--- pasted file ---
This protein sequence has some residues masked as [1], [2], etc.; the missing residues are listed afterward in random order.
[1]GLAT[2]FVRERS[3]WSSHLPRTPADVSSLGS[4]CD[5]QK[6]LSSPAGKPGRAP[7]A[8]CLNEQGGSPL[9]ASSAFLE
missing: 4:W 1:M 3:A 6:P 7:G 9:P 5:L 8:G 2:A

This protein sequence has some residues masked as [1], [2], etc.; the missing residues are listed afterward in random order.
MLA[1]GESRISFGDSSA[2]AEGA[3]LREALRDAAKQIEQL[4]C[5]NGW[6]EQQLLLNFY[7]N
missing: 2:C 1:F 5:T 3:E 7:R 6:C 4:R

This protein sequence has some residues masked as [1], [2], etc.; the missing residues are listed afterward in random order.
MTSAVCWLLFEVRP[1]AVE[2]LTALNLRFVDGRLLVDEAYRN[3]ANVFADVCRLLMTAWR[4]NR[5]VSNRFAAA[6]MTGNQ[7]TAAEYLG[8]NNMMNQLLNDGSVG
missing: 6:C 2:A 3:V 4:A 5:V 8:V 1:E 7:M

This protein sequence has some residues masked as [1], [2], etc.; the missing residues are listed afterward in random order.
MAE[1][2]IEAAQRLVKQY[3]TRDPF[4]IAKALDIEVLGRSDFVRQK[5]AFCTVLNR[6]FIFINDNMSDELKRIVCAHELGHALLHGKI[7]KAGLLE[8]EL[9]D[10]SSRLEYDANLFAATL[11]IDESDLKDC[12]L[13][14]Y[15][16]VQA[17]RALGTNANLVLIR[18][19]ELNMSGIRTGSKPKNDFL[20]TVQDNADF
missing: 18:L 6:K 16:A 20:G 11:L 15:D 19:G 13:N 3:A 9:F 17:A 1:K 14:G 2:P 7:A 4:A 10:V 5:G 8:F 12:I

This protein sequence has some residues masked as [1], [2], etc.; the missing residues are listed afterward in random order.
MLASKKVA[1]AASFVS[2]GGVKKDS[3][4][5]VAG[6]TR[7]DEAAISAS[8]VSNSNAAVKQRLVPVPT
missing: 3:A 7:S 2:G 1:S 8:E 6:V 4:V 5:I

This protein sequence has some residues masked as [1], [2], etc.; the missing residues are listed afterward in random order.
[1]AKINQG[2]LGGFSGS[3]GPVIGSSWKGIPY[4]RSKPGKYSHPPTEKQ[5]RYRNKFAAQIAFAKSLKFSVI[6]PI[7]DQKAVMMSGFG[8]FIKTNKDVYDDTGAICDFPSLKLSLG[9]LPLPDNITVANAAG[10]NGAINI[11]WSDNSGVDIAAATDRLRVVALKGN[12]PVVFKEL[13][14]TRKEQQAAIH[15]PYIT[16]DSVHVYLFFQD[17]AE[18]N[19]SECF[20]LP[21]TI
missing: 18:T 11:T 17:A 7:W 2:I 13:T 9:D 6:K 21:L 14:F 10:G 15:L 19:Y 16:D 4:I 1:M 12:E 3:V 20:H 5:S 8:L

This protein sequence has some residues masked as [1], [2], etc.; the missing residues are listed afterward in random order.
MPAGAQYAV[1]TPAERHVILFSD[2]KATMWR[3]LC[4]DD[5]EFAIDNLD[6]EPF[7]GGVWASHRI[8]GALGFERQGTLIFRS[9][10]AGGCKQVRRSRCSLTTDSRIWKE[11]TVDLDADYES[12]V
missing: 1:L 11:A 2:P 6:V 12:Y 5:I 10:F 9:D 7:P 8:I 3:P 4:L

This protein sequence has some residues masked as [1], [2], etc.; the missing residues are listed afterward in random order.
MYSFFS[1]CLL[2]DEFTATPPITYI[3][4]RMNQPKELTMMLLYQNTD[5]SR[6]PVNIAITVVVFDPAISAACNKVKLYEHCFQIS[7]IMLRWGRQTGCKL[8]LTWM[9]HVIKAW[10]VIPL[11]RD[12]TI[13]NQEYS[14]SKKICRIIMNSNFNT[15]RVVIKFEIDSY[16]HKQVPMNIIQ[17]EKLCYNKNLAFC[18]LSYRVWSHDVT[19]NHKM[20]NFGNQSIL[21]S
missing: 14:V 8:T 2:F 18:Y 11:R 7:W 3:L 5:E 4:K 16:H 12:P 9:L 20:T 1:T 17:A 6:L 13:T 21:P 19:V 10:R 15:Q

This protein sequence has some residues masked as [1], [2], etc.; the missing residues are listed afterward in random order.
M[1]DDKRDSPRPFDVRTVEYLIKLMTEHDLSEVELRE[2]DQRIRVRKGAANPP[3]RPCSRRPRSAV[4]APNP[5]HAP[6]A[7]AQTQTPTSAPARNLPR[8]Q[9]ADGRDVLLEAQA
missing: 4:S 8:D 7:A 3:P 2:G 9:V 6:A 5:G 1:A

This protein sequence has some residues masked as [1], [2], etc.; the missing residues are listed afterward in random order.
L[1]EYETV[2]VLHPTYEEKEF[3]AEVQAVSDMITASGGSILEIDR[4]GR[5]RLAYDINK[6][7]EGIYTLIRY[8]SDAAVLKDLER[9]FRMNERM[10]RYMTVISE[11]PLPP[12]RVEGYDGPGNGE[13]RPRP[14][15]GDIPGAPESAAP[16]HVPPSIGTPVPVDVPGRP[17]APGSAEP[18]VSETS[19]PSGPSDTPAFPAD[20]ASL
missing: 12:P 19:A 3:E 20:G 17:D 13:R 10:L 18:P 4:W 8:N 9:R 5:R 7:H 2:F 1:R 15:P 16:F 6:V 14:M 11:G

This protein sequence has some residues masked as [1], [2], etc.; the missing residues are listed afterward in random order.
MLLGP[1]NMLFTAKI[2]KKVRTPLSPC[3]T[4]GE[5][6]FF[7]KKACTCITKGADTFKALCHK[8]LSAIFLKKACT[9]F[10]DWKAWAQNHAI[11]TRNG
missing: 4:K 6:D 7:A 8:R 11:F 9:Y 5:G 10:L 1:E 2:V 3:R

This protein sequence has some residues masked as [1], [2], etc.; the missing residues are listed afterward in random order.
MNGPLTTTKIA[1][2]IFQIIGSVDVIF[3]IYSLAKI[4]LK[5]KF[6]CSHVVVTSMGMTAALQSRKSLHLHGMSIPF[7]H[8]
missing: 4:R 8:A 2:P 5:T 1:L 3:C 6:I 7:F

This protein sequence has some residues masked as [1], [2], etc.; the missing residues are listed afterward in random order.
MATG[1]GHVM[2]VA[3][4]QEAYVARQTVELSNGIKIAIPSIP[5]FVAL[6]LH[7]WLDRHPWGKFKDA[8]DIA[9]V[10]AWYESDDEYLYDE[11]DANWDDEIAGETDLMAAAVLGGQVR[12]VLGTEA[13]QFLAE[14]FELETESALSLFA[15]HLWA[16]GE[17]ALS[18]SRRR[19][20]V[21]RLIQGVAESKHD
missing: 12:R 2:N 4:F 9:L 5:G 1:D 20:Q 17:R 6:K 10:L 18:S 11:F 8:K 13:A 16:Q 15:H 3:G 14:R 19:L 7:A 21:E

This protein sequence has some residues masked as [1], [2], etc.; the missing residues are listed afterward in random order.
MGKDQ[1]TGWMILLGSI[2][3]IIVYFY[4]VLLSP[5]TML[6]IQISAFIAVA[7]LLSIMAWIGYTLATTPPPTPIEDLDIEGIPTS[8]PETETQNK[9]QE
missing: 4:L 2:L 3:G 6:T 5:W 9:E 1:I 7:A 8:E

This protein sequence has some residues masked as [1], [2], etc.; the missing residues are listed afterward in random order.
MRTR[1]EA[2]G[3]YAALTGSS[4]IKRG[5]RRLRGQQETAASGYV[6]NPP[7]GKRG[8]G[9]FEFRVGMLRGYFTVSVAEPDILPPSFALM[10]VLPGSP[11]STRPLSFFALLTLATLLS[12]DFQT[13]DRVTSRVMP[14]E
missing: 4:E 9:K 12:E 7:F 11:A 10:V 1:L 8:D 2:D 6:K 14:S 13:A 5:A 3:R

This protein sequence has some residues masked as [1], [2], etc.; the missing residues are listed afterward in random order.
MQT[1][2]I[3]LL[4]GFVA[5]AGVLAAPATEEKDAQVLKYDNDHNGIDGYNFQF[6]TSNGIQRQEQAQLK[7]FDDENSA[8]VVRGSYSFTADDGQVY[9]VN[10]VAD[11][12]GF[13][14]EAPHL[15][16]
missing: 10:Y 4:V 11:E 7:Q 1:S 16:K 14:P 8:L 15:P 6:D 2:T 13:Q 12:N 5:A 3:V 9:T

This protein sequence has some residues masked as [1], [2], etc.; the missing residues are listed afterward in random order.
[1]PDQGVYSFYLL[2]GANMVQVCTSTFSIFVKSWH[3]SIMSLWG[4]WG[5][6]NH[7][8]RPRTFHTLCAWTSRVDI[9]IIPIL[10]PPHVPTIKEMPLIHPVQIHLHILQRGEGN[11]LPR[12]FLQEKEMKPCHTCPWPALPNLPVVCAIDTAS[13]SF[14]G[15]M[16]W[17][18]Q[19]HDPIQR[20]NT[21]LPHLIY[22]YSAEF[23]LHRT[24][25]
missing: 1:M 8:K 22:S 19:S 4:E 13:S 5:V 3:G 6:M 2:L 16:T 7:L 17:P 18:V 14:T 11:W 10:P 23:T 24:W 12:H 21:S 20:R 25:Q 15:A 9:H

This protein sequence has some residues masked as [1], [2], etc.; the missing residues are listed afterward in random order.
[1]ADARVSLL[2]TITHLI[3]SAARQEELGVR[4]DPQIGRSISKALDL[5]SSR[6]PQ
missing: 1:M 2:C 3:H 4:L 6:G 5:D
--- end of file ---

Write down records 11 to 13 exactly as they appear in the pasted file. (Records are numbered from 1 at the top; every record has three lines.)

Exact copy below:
This protein sequence has some residues masked as [1], [2], etc.; the missing residues are listed afterward in random order.
MLLGP[1]NMLFTAKI[2]KKVRTPLSPC[3]T[4]GE[5][6]FF[7]KKACTCITKGADTFKALCHK[8]LSAIFLKKACT[9]F[10]DWKAWAQNHAI[11]TRNG
missing: 4:K 6:D 7:A 8:R 11:F 9:Y 5:G 10:L 1:E 2:V 3:R

This protein sequence has some residues masked as [1], [2], etc.; the missing residues are listed afterward in random order.
MNGPLTTTKIA[1][2]IFQIIGSVDVIF[3]IYSLAKI[4]LK[5]KF[6]CSHVVVTSMGMTAALQSRKSLHLHGMSIPF[7]H[8]
missing: 4:R 8:A 2:P 5:T 1:L 3:C 6:I 7:F

This protein sequence has some residues masked as [1], [2], etc.; the missing residues are listed afterward in random order.
MATG[1]GHVM[2]VA[3][4]QEAYVARQTVELSNGIKIAIPSIP[5]FVAL[6]LH[7]WLDRHPWGKFKDA[8]DIA[9]V[10]AWYESDDEYLYDE[11]DANWDDEIAGETDLMAAAVLGGQVR[12]VLGTEA[13]QFLAE[14]FELETESALSLFA[15]HLWA[16]GE[17]ALS[18]SRRR[19][20]V[21]RLIQGVAESKHD
missing: 12:R 2:N 4:F 9:L 5:G 1:D 20:Q 17:R 6:K 10:L 18:S 11:F 8:K 13:A 16:Q 15:H 3:G 14:R 19:L 7:A 21:E